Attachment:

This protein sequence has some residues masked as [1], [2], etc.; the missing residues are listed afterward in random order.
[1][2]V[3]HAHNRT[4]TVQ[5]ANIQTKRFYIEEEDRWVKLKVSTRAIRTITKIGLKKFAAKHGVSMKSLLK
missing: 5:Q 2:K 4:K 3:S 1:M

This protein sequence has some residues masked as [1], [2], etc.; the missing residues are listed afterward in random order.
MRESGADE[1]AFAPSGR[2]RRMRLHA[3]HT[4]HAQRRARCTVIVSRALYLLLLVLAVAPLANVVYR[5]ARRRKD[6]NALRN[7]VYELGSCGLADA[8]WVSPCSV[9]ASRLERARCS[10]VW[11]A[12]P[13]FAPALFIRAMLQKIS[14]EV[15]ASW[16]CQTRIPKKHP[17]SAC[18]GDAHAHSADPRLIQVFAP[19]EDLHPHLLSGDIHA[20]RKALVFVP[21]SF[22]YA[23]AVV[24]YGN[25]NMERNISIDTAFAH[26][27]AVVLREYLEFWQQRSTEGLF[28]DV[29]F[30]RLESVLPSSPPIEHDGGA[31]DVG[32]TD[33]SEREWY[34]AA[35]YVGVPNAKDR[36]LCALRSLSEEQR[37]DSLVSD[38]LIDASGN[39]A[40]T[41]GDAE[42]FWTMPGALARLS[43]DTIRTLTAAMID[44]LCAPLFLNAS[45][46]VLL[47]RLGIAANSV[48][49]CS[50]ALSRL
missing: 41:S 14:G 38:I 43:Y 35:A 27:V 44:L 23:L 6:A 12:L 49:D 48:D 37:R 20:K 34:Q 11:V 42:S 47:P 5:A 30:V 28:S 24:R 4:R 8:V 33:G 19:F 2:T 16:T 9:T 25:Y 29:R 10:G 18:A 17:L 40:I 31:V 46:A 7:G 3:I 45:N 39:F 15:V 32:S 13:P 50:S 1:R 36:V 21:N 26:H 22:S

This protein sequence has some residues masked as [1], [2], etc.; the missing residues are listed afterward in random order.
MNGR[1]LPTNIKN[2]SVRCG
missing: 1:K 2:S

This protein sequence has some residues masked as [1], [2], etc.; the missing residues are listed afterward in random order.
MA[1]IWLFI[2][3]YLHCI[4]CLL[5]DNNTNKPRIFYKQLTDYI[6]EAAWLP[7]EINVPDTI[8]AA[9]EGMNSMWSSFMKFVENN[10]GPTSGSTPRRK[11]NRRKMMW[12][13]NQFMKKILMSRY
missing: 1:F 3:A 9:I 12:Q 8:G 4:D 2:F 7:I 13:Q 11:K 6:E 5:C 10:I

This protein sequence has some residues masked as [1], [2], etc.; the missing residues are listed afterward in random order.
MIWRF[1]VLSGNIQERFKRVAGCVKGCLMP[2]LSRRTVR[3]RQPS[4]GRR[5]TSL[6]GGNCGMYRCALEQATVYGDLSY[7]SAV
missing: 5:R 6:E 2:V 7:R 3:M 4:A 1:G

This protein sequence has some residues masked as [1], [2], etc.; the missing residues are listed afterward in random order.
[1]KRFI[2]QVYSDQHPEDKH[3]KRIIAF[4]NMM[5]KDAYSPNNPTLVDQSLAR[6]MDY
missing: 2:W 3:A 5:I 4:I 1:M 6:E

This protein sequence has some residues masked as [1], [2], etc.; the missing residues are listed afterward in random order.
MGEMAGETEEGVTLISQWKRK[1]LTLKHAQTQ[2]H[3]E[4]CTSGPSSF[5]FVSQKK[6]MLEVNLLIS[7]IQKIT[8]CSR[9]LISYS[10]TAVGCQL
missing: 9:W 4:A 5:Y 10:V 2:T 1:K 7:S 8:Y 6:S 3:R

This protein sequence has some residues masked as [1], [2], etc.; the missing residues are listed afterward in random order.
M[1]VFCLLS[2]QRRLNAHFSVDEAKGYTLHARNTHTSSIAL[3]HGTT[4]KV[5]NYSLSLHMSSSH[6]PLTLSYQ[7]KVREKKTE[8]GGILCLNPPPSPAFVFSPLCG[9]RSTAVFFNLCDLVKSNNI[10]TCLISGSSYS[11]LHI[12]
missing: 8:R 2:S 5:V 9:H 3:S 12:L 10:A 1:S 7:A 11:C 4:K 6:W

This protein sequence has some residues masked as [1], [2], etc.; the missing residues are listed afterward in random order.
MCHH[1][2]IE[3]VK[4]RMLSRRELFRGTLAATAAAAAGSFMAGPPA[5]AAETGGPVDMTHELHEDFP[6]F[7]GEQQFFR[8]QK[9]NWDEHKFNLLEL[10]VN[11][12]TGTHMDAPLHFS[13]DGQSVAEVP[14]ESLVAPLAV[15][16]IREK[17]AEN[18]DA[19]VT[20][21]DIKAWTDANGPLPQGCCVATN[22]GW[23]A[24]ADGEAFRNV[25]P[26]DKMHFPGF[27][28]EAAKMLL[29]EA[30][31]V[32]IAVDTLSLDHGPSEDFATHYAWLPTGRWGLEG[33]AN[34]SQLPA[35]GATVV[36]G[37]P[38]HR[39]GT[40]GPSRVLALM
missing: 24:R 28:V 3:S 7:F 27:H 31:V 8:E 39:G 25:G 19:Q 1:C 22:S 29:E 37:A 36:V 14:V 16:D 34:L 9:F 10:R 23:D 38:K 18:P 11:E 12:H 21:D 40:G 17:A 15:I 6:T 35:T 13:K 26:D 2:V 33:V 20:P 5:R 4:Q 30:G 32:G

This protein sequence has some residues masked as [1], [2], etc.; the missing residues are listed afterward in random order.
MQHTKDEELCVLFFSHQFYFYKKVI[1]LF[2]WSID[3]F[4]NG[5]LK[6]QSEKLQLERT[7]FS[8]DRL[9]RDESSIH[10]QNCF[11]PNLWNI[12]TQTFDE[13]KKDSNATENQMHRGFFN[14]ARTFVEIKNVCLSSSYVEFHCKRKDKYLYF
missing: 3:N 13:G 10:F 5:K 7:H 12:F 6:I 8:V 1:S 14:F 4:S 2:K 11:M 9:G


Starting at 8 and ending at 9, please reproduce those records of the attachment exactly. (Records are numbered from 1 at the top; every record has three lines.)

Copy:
This protein sequence has some residues masked as [1], [2], etc.; the missing residues are listed afterward in random order.
M[1]VFCLLS[2]QRRLNAHFSVDEAKGYTLHARNTHTSSIAL[3]HGTT[4]KV[5]NYSLSLHMSSSH[6]PLTLSYQ[7]KVREKKTE[8]GGILCLNPPPSPAFVFSPLCG[9]RSTAVFFNLCDLVKSNNI[10]TCLISGSSYS[11]LHI[12]
missing: 8:R 2:S 5:V 9:H 3:S 12:L 10:A 1:S 7:A 11:C 4:K 6:W

This protein sequence has some residues masked as [1], [2], etc.; the missing residues are listed afterward in random order.
MCHH[1][2]IE[3]VK[4]RMLSRRELFRGTLAATAAAAAGSFMAGPPA[5]AAETGGPVDMTHELHEDFP[6]F[7]GEQQFFR[8]QK[9]NWDEHKFNLLEL[10]VN[11][12]TGTHMDAPLHFS[13]DGQSVAEVP[14]ESLVAPLAV[15][16]IREK[17]AEN[18]DA[19]VT[20][21]DIKAWTDANGPLPQGCCVATN[22]GW[23]A[24]ADGEAFRNV[25]P[26]DKMHFPGF[27][28]EAAKMLL[29]EA[30][31]V[32]IAVDTLSLDHGPSEDFATHYAWLPTGRWGLEG[33]AN[34]SQLPA[35]GATVV[36]G[37]P[38]HR[39]GT[40]GPSRVLALM
missing: 24:R 28:V 3:S 7:F 27:H 31:V 8:E 39:G 25:G 19:Q 1:C 22:S 29:E 37:A 36:V 14:V 16:D 34:L 9:F 10:R 23:D 38:K 18:P 11:E 12:H 21:D 40:G 17:A 15:I 6:T 35:T 13:K 26:D 2:V 33:V 20:P 5:R 4:Q 30:G 32:G